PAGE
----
Purpose - Higher degree of and commitment to voluntary disclosure (VD) and corporate governance (CG) help contain information asymmetry, leading to lower cost of equity (Ke). This study provides evidence on the VD-CG-Ke nexus from a context characterized by extreme political instability.
Design/methodology/approach - We use all non-bank companies listed with the Palestine Exchange (PEX) during 2009 to 2018. The level of VD was estimated using a checklist of 35 items based on the existing literature on Palestine. A second checklist with 19 items was employed to measure the commitment of the Palestinian companies with CG requirements. Five proxies for Ke were tested: three ex-ante CAPM-like proxies and two ex-post realized return proxies.
Findings - We found that the VD negatively impacted Ke. The results for the moderating role of CG on VD-Ke nexus were much robust. For firms with better CG, the increase in VD decreases the Ke more than the same with firms with lower CG. For control variables, leverage, size, and growth of firms exhibited positive impacts on cost of equity, while quality of auditors found a negative connection.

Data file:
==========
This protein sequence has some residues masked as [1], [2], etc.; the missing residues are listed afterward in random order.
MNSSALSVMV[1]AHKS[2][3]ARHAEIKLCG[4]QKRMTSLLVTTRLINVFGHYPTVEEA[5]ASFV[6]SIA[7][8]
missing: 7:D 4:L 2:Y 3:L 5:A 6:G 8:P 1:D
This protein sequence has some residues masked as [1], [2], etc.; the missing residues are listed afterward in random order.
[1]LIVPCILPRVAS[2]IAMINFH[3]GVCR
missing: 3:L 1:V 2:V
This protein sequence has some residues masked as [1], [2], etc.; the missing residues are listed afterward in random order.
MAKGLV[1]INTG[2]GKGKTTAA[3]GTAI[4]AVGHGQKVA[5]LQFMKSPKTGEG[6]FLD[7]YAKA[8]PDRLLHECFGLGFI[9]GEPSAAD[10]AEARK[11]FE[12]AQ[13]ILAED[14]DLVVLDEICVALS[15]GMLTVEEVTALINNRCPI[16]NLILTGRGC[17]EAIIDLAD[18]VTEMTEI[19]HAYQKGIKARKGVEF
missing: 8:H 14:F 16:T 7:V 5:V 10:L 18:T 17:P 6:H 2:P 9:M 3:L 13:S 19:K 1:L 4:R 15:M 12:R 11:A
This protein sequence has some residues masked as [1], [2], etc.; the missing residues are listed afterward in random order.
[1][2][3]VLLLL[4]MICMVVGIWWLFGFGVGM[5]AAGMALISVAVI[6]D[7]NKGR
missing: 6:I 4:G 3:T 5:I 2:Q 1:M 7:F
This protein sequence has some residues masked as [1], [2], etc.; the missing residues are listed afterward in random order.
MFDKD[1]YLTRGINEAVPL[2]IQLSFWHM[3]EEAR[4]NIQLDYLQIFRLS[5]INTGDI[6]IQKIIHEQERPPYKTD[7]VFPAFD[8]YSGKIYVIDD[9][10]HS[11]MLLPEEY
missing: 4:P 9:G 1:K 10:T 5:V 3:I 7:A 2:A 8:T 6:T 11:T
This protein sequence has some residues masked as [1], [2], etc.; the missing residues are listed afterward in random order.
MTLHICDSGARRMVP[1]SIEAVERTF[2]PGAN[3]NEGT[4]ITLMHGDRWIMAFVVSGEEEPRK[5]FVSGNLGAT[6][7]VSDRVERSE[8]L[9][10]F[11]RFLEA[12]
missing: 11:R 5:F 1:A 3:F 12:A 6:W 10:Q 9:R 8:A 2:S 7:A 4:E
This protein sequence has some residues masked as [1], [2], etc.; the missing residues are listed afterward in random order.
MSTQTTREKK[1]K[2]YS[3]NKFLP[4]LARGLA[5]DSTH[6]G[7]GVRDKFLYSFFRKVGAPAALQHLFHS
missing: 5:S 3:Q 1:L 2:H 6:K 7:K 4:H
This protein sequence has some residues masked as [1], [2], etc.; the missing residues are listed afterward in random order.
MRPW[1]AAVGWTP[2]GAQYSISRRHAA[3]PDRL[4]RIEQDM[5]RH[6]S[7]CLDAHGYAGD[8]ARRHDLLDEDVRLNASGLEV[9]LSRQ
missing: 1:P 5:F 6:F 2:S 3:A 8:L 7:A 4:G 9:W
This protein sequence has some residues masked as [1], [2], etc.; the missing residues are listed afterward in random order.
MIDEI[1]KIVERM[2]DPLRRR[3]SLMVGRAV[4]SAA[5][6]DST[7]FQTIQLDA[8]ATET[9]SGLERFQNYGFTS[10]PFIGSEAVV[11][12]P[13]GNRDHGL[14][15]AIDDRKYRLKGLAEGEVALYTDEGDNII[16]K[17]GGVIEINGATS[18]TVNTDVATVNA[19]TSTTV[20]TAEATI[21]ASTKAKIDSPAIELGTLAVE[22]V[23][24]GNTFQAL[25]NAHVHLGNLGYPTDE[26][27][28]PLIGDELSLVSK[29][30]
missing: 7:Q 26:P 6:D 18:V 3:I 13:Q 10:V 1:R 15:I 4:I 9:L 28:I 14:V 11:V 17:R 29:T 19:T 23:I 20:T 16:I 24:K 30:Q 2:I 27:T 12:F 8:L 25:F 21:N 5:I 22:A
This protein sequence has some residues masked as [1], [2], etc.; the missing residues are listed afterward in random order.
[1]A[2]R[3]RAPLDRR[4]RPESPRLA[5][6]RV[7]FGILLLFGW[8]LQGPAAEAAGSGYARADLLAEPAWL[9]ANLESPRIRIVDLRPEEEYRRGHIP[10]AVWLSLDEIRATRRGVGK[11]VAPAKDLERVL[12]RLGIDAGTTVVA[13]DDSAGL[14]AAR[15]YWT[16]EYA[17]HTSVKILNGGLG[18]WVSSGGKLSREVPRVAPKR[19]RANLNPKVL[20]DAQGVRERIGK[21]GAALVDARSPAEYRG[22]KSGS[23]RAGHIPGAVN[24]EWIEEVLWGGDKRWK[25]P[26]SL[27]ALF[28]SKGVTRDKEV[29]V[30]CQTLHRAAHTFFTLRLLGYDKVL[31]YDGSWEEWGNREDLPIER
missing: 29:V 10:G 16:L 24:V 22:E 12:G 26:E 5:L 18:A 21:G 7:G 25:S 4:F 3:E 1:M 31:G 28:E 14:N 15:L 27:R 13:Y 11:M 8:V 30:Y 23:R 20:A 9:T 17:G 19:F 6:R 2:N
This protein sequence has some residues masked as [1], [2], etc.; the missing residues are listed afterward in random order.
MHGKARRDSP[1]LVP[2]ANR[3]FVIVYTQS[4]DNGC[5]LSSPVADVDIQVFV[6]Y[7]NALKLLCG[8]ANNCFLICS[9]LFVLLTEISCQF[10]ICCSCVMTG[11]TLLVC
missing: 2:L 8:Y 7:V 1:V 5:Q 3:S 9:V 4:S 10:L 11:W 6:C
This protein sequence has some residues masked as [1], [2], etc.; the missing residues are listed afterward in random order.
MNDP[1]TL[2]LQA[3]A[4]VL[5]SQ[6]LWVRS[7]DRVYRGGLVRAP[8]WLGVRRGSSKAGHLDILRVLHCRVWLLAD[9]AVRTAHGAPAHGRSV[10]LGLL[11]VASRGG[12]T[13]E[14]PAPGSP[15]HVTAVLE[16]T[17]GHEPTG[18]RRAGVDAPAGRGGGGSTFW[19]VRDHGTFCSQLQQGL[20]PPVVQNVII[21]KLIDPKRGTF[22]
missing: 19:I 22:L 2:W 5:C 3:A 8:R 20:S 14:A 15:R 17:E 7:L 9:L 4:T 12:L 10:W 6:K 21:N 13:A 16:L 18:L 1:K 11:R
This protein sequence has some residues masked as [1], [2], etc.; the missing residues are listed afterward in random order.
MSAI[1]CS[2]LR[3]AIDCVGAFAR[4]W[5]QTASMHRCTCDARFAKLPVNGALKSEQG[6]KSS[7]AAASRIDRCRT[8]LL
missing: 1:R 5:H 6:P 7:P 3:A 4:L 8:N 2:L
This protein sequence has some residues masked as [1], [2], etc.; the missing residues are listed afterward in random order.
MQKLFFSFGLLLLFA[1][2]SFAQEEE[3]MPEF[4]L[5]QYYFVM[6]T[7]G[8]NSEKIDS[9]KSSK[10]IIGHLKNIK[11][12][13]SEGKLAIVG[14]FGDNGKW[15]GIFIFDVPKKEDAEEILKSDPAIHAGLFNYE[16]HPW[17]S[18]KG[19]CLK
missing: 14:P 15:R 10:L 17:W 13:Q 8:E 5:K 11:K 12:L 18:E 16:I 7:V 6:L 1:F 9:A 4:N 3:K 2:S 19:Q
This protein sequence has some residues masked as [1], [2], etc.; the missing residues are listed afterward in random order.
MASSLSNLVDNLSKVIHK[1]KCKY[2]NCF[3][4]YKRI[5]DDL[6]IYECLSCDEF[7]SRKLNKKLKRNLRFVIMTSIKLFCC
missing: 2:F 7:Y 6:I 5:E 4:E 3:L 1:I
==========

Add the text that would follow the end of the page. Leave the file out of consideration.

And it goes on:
Practical implications - In an unstable context, similar to Palestine, firms may prefer flexibility of smaller size and adopt conservative growth strategies to cope with adverse events. In that case, firms use the governance system to substitute the instability of the environment. We discuss implications from the asymmetric information theory standpoint for cost of equity in emerging market with extreme political uncertainties.
Originality/value – Studies connecting VD-CG-Ke nexus from similar context is rare. Results of this study forward that emphasis on disclosure and governance practices will help boost the confidence of the investors, reduce the Ke, and create an incentive for more investment.